"And there goes Tommy Morrison's eight million dollar payday..."
The short, memorable, and highly eventful career of London-born, Brooklyn-bred heavyweight Michael Bentt reached its high water mark on October 29, 1993, when he went to the Tulsa Civic Center to face WBO heavyweight titleholder and "great white hope" Tommy Morrison.
The fight really didn't have much business happening, to be honest. Morrison was 38-1 with 33 knockouts, his only loss coming under a massive barrage in '91 against "Merciless" Ray Mercer. He had beaten George Foreman for the WBO title June 7, 1993, and defended on August 30 against Tim Tomashek, winning via fourth round TKO.
Two months later, he took on Bentt, a fighter with a 10-1 record and five knockouts. Bentt, 29, had never fought anything even approaching a legit fighter. He was knocked out in the first round of his pro career by Jerry Jones in 1989, but battled back to win 10 in a row -- again, against nothing but creampuffs.
Trained by Eddie Mustafa Muhammad, Bentt came into the Morrison fight nothing more than a way for Morrison to pocket some easy cash on the way to a giant payday against fellow titlist Lennox Lewis.
Just a minute and 33 seconds into the fight, Bentt was the WBO heavyweight king.
This was so not supposed to happen that nobody talks about it these days when discussing the great upsets, it seems. Sure, the diehards remember it, but it's certainly not on the level of Buster Douglas stunning Tyson or Jim Braddock knocking off Max Baer. In many respects, it's probably because Morrison's career ended prematurely. In some, though, it's just because Bentt was not an inspirational story, really. He was just a flat-out shock. Douglas was a tough vet that had been around. Braddock was a rags-to-riches American tale that was made for Hollywood. Bentt? Who the hell is Bentt?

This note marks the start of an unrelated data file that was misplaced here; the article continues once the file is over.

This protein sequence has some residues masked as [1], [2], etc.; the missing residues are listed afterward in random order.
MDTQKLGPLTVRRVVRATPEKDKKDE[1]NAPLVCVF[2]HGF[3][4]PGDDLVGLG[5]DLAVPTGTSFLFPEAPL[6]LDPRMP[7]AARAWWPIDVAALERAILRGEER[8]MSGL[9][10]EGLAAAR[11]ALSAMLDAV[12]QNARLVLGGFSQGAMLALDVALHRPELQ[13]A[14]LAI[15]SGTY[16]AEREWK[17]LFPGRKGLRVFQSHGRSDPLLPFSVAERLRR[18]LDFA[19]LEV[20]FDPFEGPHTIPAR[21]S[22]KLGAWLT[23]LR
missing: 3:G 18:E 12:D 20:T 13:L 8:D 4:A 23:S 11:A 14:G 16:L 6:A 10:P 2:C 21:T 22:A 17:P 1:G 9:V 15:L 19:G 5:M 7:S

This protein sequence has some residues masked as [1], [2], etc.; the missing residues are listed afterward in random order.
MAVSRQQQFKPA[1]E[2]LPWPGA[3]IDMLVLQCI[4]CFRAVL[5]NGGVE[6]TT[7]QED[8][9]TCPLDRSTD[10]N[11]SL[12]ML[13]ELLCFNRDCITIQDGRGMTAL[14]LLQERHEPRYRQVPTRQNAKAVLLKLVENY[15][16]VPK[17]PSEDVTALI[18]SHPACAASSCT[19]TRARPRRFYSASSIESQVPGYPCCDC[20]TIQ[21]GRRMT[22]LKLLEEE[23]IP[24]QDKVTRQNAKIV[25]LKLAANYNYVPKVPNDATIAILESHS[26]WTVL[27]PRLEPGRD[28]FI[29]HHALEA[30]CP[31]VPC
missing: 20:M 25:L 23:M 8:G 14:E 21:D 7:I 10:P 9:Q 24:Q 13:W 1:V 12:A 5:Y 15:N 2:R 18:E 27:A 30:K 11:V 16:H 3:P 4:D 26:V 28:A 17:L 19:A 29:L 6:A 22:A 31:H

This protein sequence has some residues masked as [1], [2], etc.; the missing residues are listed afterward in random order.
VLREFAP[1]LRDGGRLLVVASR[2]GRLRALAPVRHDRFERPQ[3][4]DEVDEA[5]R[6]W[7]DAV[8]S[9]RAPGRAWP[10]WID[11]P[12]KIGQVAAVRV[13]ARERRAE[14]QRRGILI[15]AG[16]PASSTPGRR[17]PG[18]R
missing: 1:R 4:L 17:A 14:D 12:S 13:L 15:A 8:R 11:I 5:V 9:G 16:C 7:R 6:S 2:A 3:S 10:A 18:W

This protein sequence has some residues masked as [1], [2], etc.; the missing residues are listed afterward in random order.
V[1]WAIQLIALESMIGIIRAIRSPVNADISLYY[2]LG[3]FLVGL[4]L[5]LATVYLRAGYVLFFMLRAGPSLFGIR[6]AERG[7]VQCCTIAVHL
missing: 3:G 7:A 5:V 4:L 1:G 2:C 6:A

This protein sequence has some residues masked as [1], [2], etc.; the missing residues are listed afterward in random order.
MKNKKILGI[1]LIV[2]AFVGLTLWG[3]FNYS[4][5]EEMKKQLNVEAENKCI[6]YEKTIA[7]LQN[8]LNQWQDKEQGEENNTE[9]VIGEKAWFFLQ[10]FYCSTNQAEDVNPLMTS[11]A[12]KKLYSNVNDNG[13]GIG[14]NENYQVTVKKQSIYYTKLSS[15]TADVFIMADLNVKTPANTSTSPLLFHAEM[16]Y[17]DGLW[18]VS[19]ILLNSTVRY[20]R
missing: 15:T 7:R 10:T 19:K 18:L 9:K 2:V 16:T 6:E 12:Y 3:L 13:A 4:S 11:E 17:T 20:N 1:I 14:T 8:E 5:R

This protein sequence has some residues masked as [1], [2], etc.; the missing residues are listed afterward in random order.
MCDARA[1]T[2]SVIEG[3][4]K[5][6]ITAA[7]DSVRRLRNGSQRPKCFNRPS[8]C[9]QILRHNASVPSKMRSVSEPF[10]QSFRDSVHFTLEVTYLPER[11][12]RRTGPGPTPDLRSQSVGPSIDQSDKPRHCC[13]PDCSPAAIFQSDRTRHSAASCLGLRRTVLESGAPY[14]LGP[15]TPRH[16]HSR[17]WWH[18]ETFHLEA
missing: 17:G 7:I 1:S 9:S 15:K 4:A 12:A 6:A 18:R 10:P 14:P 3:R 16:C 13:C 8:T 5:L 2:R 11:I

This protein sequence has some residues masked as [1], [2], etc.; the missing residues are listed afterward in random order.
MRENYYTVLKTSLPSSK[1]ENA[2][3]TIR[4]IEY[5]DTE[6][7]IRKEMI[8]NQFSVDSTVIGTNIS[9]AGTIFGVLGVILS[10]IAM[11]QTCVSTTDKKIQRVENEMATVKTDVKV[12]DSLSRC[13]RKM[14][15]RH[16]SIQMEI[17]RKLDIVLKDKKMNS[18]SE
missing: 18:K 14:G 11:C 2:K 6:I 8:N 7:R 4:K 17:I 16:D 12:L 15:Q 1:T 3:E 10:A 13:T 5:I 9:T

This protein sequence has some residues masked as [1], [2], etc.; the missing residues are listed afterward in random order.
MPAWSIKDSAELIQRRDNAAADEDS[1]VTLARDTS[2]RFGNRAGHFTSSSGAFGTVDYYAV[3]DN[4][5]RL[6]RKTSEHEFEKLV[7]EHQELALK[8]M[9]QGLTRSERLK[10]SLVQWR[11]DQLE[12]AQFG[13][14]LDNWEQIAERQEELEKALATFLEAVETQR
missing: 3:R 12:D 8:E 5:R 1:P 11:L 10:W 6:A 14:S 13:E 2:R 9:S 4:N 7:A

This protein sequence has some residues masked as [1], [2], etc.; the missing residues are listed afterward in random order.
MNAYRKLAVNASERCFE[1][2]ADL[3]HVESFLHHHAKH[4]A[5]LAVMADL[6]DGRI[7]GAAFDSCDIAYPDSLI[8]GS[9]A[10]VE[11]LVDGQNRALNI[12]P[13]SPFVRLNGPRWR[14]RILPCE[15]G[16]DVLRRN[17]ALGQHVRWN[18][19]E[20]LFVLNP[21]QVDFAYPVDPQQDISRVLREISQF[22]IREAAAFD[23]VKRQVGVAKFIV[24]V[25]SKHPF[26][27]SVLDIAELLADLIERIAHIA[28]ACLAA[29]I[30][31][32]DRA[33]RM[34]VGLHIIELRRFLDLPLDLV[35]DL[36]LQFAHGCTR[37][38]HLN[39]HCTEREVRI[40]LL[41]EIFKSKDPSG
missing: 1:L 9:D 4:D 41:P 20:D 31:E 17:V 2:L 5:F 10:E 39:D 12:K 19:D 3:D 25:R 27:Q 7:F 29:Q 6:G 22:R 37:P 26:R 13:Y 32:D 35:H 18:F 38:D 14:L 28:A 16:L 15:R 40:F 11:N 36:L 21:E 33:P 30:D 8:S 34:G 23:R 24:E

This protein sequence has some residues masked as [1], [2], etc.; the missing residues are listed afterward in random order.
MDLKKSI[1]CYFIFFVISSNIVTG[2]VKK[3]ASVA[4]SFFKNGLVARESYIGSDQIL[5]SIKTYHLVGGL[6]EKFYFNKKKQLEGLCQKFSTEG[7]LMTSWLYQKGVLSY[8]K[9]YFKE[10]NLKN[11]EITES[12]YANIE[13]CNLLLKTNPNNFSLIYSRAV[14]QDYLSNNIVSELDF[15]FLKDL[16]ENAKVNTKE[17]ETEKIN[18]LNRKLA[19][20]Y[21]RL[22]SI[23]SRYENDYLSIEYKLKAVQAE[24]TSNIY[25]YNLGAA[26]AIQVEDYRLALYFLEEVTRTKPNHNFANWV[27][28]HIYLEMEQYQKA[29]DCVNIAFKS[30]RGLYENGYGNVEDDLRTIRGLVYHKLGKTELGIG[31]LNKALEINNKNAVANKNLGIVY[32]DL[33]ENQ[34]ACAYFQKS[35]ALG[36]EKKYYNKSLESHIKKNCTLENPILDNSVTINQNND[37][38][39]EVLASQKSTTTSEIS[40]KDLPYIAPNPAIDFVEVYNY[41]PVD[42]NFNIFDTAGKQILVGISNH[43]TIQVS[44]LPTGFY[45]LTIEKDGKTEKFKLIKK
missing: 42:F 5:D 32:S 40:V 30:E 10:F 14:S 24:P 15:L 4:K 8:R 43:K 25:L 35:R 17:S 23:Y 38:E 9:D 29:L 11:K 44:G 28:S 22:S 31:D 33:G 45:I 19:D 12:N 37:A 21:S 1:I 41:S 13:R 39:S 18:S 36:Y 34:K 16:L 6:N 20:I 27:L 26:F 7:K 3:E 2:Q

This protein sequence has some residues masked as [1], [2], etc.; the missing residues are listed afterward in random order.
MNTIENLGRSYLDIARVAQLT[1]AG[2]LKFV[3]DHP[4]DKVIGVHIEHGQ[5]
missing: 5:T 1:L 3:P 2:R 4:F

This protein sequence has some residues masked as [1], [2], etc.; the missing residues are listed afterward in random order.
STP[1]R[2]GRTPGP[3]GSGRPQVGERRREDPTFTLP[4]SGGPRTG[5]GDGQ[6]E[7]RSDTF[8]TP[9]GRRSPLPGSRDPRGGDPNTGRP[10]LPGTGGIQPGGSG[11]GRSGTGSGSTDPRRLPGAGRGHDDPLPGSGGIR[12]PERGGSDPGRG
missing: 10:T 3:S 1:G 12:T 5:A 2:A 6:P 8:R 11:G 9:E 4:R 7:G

He lost his first defense, against wicked-punching Herbie Hide, getting dominated before being dropped for good in the seventh round. Two crushing right hands ended his night, his title reign, and his career.
The knockout left Bentt with some brain injuries, and it was feared that any further punishment could be truly dangerous, even fatal. So in his prime years, three months before his 30th birthday, Michael Bentt played it safe and bowed out of the sport.
His career may have been undistinguished for the most part on a stat sheet, but he was for one moment the most amazing story in sports. He wasn't a Cinderella; he was a nobody. And he won a heavyweight title with 90 great seconds of barroom brawling.
Currently, Michael Bentt is an actor, which he's been doing since leaving boxing, and he's set to have a small role in Public Enemies, starring Johnny Depp, Christian Bale, Giovanni Ribisi, Billy Crudup and the incomparably awful Stephen Dorff.